Maybe Monte Kiffin calls it differently if Barry Church and Morris Claiborne aren’t sidelined by hamstring injuries.

“We didn’t play as well as we should have,” Kiffin said. “It’s too bad because we can say this about this coverage or this and that, you can’t put it on the rush, you can’t put it on guys who haven’t played a whole lot. It’s just a tough situation.”

The key play on the drive, however, wasn’t a throw to Johnson. It was a 40-yarder along the sideline to Kris Durham that put the ball at the Dallas 23. Stafford put it between Orlando Scandrick and Hamilton as he rolled right and threw left .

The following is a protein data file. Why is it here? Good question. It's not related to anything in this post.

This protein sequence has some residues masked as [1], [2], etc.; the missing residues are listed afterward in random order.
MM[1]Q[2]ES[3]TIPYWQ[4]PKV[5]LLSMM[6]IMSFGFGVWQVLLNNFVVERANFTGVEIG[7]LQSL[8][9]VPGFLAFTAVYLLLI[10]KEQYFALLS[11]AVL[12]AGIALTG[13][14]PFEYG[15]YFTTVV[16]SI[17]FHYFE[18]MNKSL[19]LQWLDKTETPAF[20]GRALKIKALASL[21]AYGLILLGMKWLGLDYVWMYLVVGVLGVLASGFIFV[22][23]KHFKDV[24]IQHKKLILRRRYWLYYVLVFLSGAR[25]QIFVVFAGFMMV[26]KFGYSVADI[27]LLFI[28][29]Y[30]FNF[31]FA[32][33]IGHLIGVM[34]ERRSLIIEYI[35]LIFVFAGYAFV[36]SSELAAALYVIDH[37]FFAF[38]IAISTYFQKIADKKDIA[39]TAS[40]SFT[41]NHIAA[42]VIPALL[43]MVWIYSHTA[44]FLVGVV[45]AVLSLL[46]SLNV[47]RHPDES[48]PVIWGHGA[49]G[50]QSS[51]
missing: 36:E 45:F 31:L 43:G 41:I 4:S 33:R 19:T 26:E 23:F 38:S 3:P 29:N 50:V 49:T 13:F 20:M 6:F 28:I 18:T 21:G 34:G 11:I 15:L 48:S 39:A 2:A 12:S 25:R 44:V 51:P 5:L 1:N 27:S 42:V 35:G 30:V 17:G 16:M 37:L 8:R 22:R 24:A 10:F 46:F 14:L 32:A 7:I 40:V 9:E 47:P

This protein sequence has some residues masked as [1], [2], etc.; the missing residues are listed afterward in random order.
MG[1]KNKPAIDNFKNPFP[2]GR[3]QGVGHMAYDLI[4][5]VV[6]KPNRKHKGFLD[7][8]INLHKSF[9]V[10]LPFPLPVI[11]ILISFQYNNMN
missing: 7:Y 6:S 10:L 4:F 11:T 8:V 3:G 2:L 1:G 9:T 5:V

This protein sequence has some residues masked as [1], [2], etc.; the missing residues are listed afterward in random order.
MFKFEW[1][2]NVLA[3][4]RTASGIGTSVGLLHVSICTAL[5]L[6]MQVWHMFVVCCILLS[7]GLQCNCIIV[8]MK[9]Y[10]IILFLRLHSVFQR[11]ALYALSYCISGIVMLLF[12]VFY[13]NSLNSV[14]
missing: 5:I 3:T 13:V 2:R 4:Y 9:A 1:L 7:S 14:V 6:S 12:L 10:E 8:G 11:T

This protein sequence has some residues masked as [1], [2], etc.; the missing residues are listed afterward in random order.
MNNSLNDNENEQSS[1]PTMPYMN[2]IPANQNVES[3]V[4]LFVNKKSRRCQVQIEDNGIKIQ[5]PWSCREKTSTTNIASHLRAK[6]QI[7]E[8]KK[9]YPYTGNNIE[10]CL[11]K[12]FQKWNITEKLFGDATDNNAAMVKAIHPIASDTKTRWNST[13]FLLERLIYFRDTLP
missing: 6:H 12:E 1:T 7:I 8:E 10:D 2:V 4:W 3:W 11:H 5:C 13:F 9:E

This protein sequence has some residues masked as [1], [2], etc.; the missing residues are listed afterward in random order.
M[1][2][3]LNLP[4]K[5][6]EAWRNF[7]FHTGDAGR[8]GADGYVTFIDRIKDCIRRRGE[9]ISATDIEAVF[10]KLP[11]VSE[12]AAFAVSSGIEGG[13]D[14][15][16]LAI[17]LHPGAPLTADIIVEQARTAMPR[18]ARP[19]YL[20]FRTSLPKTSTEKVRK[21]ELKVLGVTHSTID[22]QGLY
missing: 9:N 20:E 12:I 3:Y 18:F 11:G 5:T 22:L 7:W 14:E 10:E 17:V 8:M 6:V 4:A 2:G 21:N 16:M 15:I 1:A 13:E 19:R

“As we prepared we saw that and that’s why I tried to stay right there and just keep it on to that side,” said Hamilton, who was called up from the practice squad on Saturday. “He’s great at looking safeties off and throwing another way.”

Stafford hit Johnson with a perfect throw down the seam for 22 yards on the next play. Instead of spiking the ball, Stafford dove over the top for the touchdown. The play was reviewed because all scoring plays are reviewed, not that there was any real doubt he crossed the goal line.

There was a helpless feeling on the sideline as the Lions went down the field.

“It never feels good, but you always think you’re team is going to make a play,” Romo said. “It’s a tough one for all the guys right now.”

Injury update: Waters with three injuries

October, 27, 2013
10/27/13
7:15
PM ET
DETROIT -- Dallas Cowboys starting right guard Brian Waters suffered three injuries in the loss to the Detroit Lions on Sunday afternoon.